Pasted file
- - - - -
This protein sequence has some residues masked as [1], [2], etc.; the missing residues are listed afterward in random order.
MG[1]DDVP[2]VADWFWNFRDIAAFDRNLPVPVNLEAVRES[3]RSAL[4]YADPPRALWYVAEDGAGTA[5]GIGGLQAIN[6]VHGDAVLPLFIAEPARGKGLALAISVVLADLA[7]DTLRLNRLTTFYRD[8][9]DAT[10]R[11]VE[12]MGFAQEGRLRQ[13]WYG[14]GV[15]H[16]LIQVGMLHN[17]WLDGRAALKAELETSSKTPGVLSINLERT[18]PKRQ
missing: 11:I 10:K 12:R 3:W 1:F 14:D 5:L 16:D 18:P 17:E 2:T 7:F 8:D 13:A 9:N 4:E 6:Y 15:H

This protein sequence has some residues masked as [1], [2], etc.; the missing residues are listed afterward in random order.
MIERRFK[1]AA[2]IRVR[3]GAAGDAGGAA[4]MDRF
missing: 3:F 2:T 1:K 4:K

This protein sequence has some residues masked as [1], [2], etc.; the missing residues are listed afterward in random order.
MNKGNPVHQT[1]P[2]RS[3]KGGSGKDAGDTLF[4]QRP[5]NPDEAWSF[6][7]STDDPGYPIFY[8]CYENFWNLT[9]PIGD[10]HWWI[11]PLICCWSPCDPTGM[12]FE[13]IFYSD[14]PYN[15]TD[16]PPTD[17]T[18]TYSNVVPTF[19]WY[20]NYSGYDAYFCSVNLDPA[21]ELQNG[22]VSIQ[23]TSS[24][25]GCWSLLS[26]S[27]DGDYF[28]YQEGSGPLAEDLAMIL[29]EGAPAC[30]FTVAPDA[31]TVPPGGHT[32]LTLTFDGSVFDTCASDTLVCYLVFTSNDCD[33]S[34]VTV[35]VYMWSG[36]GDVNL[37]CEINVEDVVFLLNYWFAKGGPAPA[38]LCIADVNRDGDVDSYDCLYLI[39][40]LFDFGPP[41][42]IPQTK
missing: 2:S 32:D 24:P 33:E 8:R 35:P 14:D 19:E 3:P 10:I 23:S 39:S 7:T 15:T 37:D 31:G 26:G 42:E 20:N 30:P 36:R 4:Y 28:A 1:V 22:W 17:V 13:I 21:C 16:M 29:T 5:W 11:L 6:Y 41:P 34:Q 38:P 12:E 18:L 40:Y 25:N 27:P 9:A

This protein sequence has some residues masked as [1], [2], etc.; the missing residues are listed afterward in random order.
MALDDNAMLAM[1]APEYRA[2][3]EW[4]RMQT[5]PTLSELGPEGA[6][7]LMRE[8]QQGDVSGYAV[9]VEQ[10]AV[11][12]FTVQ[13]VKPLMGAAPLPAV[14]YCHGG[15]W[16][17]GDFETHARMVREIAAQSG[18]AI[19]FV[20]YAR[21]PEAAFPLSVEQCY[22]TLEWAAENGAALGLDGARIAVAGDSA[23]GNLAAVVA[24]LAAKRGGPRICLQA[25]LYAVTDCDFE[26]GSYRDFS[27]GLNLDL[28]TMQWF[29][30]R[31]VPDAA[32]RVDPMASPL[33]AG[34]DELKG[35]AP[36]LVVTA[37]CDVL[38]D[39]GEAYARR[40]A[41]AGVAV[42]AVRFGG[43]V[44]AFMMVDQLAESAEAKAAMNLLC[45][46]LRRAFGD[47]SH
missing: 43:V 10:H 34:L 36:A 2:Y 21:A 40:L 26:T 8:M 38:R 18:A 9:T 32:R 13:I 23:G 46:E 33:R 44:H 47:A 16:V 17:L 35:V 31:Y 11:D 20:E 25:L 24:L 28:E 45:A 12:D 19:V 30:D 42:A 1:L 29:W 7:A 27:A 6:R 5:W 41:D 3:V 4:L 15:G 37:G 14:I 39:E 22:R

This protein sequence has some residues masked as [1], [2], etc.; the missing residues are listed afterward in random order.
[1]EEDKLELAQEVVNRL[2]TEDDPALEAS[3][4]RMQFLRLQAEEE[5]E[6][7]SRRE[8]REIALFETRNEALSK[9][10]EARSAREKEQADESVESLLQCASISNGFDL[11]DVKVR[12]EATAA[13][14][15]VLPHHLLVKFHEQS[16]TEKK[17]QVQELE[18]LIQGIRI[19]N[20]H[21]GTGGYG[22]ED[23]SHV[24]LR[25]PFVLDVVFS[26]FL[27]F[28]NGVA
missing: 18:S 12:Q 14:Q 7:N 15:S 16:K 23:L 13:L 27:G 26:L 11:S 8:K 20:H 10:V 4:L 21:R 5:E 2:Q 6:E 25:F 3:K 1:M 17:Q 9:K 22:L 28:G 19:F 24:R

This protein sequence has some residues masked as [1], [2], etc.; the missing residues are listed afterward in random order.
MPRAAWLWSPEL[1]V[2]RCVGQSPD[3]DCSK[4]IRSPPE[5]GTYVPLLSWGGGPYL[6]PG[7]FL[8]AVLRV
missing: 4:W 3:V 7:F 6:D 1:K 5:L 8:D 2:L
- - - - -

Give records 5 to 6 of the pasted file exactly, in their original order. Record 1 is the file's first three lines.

This protein sequence has some residues masked as [1], [2], etc.; the missing residues are listed afterward in random order.
[1]EEDKLELAQEVVNRL[2]TEDDPALEAS[3][4]RMQFLRLQAEEE[5]E[6][7]SRRE[8]REIALFETRNEALSK[9][10]EARSAREKEQADESVESLLQCASISNGFDL[11]DVKVR[12]EATAA[13][14][15]VLPHHLLVKFHEQS[16]TEKK[17]QVQELE[18]LIQGIRI[19]N[20]H[21]GTGGYG[22]ED[23]SHV[24]LR[25]PFVLDVVFS[26]FL[27]F[28]NGVA
missing: 18:S 12:Q 14:Q 7:N 15:S 16:K 23:L 13:L 27:G 26:L 11:S 8:K 20:H 10:V 4:L 21:R 5:E 2:Q 6:E 25:F 3:K 1:M 17:Q 9:K 22:L 28:G 19:F 24:R

This protein sequence has some residues masked as [1], [2], etc.; the missing residues are listed afterward in random order.
MPRAAWLWSPEL[1]V[2]RCVGQSPD[3]DCSK[4]IRSPPE[5]GTYVPLLSWGGGPYL[6]PG[7]FL[8]AVLRV
missing: 4:W 3:V 7:F 6:D 1:K 5:L 8:D 2:L